The glorification of Shakespeare offers a good respite from (or perhaps adds to) athletes who have become role models (remember the ubiquitous presence of Shaq on our landscape) and our national flag bearers, ala Dwight Yorke and Brian Lara and their roles in lifting up our spirits when we needed symbols to tell us that we are somebodies when others are constantly pulling us down and questioning our self-worth.
While we are it, let us remember that there others who add to our richness as a society and a sense of nationness. In 2009 Jean-Claude Trichet, the former president of the European Central Bank and former governor of France's Central Bank spoke on what Europe's cultural Identity meant to him. "European-ness means being unable to understand fully my national literature and poetry—Chateaubriand, Mallarme, Julien Gracqu, Saint-John Perse, Senghor—without understanding Dante, Cervantes, Shakespeare, Goethe and Heine."
"European-ness means that I share with all other Europeans the same basic cultural sources, despite the fact that they come from vastly differing backgrounds. This means that I live in a modern literary atmosphere that is influenced directly and indirectly by the Czech Kafka, the Irishman Joyce and the Frenchman Proust."
This brings me to our Central Bank governor, Ewart Williams, my friend and brother. He will cuss me for this, such is his modesty, but he is one of the most sophisticated, down-to-earth brothers I have ever met. He loves sports. He has television subscriptions to tennis, basket-ball, American football, soccer, cricket and every other sport imaginable. He is the only person I know who can have his television on, watch a game and yet write the most sophisticated article and/or report on economics or banking.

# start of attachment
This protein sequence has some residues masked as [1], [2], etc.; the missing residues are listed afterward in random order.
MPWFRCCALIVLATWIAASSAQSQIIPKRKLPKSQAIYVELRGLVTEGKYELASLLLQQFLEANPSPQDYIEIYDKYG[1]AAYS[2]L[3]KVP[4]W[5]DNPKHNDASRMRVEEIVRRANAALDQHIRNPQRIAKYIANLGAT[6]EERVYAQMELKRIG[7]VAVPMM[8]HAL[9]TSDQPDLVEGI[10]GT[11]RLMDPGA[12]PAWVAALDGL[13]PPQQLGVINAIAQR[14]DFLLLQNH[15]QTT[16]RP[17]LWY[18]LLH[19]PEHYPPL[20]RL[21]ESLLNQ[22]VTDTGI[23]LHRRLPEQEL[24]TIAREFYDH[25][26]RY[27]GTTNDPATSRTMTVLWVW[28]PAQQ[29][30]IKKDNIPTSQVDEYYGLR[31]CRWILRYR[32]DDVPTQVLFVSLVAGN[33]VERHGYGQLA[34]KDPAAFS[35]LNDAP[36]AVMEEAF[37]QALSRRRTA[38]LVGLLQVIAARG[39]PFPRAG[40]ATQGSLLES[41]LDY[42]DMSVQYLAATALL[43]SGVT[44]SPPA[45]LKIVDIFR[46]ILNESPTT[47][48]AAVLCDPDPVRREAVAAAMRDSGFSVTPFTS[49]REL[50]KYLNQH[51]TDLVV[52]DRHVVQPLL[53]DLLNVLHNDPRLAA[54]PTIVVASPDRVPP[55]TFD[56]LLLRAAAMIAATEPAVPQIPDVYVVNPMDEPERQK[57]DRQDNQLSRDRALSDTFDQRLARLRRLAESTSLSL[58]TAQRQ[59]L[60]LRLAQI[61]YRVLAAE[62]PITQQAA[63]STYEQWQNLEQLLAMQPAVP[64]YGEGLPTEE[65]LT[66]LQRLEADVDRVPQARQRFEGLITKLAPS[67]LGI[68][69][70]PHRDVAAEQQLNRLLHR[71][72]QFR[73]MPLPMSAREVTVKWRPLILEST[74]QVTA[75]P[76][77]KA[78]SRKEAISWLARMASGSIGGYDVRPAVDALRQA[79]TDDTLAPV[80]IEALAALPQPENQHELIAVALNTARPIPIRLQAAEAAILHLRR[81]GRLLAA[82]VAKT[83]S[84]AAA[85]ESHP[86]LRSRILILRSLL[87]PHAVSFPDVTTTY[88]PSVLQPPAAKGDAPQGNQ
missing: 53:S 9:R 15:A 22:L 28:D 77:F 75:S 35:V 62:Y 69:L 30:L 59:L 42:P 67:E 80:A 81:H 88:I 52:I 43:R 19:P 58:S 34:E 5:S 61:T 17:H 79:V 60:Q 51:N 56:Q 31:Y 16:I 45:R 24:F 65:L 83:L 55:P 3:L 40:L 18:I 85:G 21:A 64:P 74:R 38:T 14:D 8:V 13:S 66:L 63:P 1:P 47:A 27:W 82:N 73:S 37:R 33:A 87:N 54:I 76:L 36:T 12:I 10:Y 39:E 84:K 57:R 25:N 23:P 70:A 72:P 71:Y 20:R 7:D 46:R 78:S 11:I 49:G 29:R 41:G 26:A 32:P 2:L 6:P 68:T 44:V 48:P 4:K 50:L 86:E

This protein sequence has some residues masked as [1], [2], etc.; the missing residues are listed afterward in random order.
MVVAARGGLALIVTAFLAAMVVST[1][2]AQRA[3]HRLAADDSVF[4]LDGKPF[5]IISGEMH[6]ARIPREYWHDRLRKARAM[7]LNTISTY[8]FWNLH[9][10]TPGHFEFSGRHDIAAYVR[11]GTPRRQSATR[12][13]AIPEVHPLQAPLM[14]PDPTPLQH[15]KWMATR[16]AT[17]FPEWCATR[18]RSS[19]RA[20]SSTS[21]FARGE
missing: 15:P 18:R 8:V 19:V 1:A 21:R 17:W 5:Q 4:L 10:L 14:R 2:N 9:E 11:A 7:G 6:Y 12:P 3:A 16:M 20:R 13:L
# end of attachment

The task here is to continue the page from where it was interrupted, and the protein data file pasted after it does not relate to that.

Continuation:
We know him as an economist who rose from UWI to a Vice President at IMF before becoming our Governor at the Central Bank. He is a linguist. He speaks English, French and Spanish and is versed in obscene which he uses rather well. And he loves his steelband which he played in his younger days. He dotes on his kaiso which he knows well. He seldom takes himself too seriously and enjoys a good laugh.
Ewart Williams is the embodiment of Trinidadianness and Tobagonianness (Trinbagonianness) in the analogous sense in which Jean Claude Trinchet sketches his Europeanness. Williams possesses the Trinbagonian's seriousness, perspicacity and playfulness. He likes a good joke. He is a humane, culturally sensitive and appreciates what has made us who we are. He has lived it. His early life was no bed of roses.
And he loves his family. As he says, in the words of the calpysonian, "it's not my ting, is we ting." He would sacrifice it for nothing.
Without much fanfare, he brought a stuffy, distant Central Bank to its people and made it a part of us. He only insisted that its directors and its workers imbue our work with passion and give unflinchingly to one of the most sacred institutions in our society. In so doing, he taught us what it means to be patriotic and to love the nation that shaped us in the most profound of ways.
Professor Cudjoe's email address is email@example.com